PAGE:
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Trahimam Movie Review

by rameshe

Critic’s Rating : 1.0 / 5

Trahimam Movie Review : Reminds one of 90s potboiler crime drama

Trahimam story: Champa is a newlywed labourer in Rajasthan’s Dholpur village, where her employers and policemen gangrape her. As the culprits are directly related to the local MLA, Veer Pratap Rana, they go scot free until a brave female SP steps in to bring the rape survivor justice.

Trahimam review: In the opening scene, a gangster in Bharatpur is shown escaping after killing three policemen when the SP Arya (Kavita Tripathi) nabs him. Soon, news flashes that he died while trying to escape from the police van, and the media alleges it was a fake encounter. SP Arya refutes the accusation but it’s apparent that she’s doling out her own brand of justice.

The story then moves to Dholpur where a corrupt MLA, Veer Pratap Rana (Pankaj Berry), is plotting against getting rid of three dubious criminals who have funded his elections and try to bully him into preventing an honest cop from busting their illegal businesses. Then comes the third and main plot where a labourer Ballu gets his new bride Champa (Arshi Khan) work at his construction site, where she is raped by one of her employers, his cousin and super-boss, Raghav (Ramit Thakur), and a battery of corrupt cops.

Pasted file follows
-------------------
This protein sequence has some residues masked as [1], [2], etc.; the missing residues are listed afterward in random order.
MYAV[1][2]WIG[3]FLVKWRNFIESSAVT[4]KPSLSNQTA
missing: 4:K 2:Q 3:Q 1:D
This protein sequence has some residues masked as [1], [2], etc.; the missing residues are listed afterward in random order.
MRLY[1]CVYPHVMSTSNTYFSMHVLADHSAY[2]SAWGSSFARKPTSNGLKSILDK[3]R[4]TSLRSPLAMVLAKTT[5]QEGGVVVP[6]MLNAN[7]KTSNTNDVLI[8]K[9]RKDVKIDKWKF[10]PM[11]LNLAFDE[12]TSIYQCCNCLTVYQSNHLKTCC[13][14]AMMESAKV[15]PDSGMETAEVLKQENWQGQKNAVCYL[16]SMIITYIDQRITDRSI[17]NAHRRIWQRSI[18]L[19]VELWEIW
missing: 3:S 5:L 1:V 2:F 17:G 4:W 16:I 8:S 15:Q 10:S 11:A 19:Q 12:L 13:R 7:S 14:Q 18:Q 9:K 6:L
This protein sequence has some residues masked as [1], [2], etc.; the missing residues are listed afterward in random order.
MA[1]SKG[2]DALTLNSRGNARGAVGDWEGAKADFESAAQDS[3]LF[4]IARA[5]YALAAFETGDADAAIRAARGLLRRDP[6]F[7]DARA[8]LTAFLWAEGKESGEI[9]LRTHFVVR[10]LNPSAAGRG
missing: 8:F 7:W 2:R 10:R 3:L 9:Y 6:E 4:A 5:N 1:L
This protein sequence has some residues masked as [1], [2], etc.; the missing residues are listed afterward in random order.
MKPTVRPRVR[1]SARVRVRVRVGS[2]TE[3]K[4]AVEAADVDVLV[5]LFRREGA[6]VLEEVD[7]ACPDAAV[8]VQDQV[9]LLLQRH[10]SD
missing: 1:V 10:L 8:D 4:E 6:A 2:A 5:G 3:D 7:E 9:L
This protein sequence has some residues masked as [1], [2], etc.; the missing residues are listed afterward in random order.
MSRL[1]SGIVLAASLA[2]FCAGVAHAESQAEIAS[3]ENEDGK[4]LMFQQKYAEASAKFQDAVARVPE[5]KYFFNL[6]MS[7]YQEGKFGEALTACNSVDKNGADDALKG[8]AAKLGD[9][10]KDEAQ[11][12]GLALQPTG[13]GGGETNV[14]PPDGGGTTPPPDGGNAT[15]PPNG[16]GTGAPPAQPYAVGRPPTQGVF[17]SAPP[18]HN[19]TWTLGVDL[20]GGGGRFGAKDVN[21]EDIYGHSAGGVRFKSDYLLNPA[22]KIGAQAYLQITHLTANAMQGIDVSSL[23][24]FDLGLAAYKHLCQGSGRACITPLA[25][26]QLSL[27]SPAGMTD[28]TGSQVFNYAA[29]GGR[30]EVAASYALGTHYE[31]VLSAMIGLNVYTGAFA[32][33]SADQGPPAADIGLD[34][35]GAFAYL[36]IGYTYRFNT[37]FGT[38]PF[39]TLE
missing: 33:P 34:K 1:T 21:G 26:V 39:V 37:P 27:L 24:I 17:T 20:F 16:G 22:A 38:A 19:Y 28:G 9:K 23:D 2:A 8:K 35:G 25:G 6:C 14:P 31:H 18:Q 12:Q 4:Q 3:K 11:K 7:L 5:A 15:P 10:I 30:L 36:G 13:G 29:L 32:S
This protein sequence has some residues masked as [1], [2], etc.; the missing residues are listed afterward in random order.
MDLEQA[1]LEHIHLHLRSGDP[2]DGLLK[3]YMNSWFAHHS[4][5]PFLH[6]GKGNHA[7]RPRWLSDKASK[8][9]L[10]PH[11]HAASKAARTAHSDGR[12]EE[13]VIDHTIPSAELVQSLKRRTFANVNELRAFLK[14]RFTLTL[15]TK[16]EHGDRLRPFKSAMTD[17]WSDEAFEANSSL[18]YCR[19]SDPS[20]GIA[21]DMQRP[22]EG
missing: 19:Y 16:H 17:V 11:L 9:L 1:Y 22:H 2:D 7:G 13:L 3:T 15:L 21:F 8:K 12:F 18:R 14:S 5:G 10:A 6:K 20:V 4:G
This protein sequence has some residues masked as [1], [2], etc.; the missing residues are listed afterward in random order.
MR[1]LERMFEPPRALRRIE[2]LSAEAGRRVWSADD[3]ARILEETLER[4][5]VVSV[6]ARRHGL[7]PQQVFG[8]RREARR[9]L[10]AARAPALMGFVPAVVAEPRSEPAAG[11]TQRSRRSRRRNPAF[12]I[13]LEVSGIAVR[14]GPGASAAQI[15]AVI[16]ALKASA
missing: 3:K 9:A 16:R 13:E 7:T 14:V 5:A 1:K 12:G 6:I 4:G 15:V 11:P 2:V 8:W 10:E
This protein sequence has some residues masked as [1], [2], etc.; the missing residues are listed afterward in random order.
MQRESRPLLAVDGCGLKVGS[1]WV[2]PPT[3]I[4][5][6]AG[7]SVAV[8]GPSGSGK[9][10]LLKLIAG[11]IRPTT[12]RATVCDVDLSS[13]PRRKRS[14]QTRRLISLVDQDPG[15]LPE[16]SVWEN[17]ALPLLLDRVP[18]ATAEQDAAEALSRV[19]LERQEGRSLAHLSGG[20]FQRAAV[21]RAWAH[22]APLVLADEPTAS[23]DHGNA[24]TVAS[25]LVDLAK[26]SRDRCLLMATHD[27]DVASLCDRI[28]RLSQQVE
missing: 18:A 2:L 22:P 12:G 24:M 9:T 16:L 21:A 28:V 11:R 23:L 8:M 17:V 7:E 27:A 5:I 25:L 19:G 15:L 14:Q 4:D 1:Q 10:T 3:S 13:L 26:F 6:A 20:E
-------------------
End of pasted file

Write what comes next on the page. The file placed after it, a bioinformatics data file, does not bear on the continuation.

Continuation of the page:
Since Raghav is Veer Pratap’s nephew and the other culprits are also in cahoots with him, Champa cannot hope for justice. However, SP Arya is transferred to Dholpur and the fearless cop prioritises this case to bring all the villains to the book. A courtroom drama ensues where a powerful lawyer (Ekta Jain) gets them off the hook. But then comes the surprise ending.

Directed by Dushyant Pratap Singh, the movie suffers from a slipshod screenplay where none of the tracks are developed completely. The writer and director are too invested in creating a scenario of power politics, corruption and murders, and one incident occurs after the other, making the film a mishmash of subplots. Full of tropes, it will remind one of the formula Bollywood fare of the 90s.

Arshi Khan as Champa and Kavita Tripathi as SP Arya perform earnestly. Senior actors Pankaj Berry, Mishtaq Khan and Adi Irani play their parts well, though their characters are cliched and loud. The opening title track by Piyush Ranjan is energetic and has good beats.

It has a short runtime of 74 minutes, which at least makes it a pacy watch. Otherwise, there isn’t much in the film to write home about.

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